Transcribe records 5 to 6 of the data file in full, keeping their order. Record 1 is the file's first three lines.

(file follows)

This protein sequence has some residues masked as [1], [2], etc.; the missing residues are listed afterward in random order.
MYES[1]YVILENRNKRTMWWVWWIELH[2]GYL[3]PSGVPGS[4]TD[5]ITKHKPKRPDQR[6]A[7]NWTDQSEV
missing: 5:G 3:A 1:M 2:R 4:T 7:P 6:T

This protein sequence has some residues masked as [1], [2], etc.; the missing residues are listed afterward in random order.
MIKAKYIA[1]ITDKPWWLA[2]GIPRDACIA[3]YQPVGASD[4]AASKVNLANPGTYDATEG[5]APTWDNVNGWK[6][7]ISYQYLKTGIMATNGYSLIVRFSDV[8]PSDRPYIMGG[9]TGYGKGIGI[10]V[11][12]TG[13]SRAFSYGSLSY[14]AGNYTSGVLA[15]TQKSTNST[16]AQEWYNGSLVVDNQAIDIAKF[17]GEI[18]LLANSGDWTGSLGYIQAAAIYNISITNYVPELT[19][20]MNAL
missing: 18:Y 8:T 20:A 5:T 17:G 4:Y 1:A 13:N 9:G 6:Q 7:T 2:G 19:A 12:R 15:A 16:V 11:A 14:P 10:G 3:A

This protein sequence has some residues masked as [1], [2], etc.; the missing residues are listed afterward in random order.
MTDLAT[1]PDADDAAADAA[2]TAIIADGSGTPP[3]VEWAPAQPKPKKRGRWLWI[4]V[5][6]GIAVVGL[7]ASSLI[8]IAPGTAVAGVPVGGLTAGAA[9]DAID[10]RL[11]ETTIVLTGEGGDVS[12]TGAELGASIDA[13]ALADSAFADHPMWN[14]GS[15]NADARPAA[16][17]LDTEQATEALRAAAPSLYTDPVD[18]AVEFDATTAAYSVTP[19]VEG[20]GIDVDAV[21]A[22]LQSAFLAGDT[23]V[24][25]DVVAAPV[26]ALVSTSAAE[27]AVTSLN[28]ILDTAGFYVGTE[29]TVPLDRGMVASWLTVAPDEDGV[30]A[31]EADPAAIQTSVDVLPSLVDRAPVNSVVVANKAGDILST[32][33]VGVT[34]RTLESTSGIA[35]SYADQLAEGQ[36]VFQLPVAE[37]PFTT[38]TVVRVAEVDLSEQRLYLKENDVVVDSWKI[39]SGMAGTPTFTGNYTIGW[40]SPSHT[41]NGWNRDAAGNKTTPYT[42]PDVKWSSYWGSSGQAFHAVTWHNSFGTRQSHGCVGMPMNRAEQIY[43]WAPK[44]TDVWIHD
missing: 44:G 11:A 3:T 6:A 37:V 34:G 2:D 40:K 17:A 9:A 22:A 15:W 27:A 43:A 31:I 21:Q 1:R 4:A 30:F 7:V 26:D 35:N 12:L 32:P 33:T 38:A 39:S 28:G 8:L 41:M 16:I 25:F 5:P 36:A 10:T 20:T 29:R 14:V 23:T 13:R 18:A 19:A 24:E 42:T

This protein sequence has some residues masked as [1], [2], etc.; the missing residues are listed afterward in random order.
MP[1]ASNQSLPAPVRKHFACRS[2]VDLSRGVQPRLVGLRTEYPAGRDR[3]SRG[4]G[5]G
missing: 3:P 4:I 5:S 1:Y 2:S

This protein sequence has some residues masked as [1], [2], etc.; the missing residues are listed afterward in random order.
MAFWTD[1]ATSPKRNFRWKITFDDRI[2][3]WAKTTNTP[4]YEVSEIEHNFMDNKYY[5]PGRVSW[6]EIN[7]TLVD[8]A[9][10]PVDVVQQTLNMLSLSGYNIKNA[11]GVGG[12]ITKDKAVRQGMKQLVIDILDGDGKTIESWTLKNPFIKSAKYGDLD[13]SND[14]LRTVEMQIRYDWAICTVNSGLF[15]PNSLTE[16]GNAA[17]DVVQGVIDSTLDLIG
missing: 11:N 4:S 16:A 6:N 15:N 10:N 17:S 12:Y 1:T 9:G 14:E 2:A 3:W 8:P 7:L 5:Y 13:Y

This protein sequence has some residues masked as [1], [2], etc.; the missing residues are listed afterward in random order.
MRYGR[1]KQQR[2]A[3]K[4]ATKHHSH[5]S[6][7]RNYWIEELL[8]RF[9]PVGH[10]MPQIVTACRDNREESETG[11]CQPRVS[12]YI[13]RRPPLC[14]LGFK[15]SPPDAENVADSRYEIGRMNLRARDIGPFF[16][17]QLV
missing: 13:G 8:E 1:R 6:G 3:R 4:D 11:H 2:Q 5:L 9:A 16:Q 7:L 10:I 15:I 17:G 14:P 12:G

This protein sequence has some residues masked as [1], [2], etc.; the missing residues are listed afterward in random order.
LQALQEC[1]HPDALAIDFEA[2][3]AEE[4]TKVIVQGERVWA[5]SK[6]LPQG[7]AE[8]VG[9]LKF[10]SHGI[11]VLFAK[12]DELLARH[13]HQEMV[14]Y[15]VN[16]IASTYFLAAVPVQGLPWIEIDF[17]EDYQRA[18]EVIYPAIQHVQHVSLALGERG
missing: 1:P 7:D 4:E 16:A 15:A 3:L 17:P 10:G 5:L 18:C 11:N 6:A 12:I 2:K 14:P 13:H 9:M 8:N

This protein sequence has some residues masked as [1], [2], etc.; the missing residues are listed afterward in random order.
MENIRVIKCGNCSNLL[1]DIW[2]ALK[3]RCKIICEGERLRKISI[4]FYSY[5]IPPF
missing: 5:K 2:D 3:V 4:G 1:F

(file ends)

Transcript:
This protein sequence has some residues masked as [1], [2], etc.; the missing residues are listed afterward in random order.
MAFWTD[1]ATSPKRNFRWKITFDDRI[2][3]WAKTTNTP[4]YEVSEIEHNFMDNKYY[5]PGRVSW[6]EIN[7]TLVD[8]A[9][10]PVDVVQQTLNMLSLSGYNIKNA[11]GVGG[12]ITKDKAVRQGMKQLVIDILDGDGKTIESWTLKNPFIKSAKYGDLD[13]SND[14]LRTVEMQIRYDWAICTVNSGLF[15]PNSLTE[16]GNAA[17]DVVQGVIDSTLDLIG
missing: 11:N 4:S 16:A 6:N 15:N 10:N 17:S 12:Y 1:T 9:G 14:E 2:A 3:W 8:P 7:L 5:Y 13:Y

This protein sequence has some residues masked as [1], [2], etc.; the missing residues are listed afterward in random order.
MRYGR[1]KQQR[2]A[3]K[4]ATKHHSH[5]S[6][7]RNYWIEELL[8]RF[9]PVGH[10]MPQIVTACRDNREESETG[11]CQPRVS[12]YI[13]RRPPLC[14]LGFK[15]SPPDAENVADSRYEIGRMNLRARDIGPFF[16][17]QLV
missing: 13:G 8:E 1:R 6:G 3:R 4:D 11:H 2:Q 5:L 9:A 16:Q 7:L 10:I 15:I 17:G 14:P 12:G